Jailing Debtors

September 16, 2016 • Volume 26, Issue 32
Should people be jailed for unpaid fines?
By Christina Hoag


Kareem Chappelle (AP Photo/Mel Evans)
Kareem Chappelle was unable to post $600 for bail in November 2015 when he turned himself in after missing a court date stemming from a charge of possessing a small amount of crack cocaine. Chappelle was jailed for more than a month and lost his home, car and job. “It just didn't seem fair,” said Chappelle. (AP Photo/Mel Evans)

The United States outlawed the practice of imprisoning people for failure or inability to pay their debts more than two centuries ago, and several Supreme Court rulings have supported that prohibition. Yet local courts are jailing people for debts stemming from minor infractions such as unpaid parking tickets without regard to their ability to pay. Moreover, to cover rising administrative expenses, many courts are making defendants pay for public defenders, probation supervisors and jail cells — costs that traditionally have been a state responsibility — and people unable to pay are locked up. Local officials say defendants who use the criminal justice system should shoulder its costs. But the Department of Justice is urging the adoption of a more equitable punishment system, and civil rights advocates charge that jailing debtors criminalizes poverty, disproportionately affects minorities and leads to a modern form of debtors' prisons. Meanwhile, reformists are advocating an overhaul of the bail system, which can leave people without money behind bars while awaiting trial.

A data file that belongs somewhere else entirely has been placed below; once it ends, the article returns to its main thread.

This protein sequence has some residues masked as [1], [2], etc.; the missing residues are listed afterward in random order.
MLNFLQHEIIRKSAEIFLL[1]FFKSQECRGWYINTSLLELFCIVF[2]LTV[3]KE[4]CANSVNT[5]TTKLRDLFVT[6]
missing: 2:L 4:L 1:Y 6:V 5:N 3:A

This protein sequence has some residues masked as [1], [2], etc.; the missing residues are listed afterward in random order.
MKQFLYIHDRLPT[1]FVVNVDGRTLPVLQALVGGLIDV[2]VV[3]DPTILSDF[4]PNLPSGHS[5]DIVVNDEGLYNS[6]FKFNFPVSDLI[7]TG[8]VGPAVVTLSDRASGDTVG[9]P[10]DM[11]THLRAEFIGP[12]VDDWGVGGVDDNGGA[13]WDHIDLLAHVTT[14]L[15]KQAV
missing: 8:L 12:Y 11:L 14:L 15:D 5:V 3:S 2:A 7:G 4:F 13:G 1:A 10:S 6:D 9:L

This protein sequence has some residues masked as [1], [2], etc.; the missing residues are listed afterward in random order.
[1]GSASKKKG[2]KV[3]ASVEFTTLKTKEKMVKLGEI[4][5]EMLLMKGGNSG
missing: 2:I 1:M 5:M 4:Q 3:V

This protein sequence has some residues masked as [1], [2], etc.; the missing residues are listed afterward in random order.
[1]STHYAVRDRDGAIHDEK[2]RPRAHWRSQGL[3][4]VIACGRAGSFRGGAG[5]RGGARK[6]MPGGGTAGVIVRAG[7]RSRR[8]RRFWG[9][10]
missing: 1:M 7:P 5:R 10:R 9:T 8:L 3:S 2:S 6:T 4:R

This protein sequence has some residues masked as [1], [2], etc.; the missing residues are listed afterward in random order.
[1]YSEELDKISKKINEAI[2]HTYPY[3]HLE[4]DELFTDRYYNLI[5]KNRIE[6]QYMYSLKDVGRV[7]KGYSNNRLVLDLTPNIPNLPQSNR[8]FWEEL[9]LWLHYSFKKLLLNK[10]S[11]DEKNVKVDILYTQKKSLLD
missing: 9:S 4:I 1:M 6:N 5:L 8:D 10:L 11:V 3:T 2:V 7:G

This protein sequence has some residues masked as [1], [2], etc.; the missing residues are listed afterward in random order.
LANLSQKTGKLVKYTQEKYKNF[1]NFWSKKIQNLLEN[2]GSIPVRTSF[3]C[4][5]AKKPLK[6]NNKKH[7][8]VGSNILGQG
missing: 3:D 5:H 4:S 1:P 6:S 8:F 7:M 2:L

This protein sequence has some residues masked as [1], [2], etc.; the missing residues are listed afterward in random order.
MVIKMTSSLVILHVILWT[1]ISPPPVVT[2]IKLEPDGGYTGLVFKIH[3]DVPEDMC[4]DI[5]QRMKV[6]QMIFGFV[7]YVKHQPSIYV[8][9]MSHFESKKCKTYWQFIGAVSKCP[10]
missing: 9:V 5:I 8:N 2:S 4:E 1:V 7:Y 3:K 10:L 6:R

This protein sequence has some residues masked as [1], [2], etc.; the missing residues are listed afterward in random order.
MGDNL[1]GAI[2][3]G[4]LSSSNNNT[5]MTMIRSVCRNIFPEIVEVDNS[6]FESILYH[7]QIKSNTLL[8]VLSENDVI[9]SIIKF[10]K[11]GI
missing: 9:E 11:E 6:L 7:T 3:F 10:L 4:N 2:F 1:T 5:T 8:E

ISSUE TRACKER for Related Reports
Law Enforcement
Apr. 21, 2017  High-Tech Policing
Sep. 16, 2016  Jailing Debtors
Jun. 07, 2016  Crime and Police Conduct
Apr. 06, 2012  Police Misconduct
Oct. 14, 2011  Eyewitness Testimony
May 06, 2011  Business Ethics
Mar. 17, 2000  Policing the Police
Nov. 24, 1995  Police Corruption
Sep. 06, 1991  Police Brutality
Apr. 19, 1974  Police Innovation
Sep. 02, 1966  Police Reforms
Jan. 12, 1954  Federal Police Activity
Apr. 01, 1932  Proposed Expansions of Federal Police Activity
Consumer Credit and Debt
Crime and Law Enforcement
Criminal Law Procedure and Due Process
Legal Professions and Resources
Sentencing and Corrections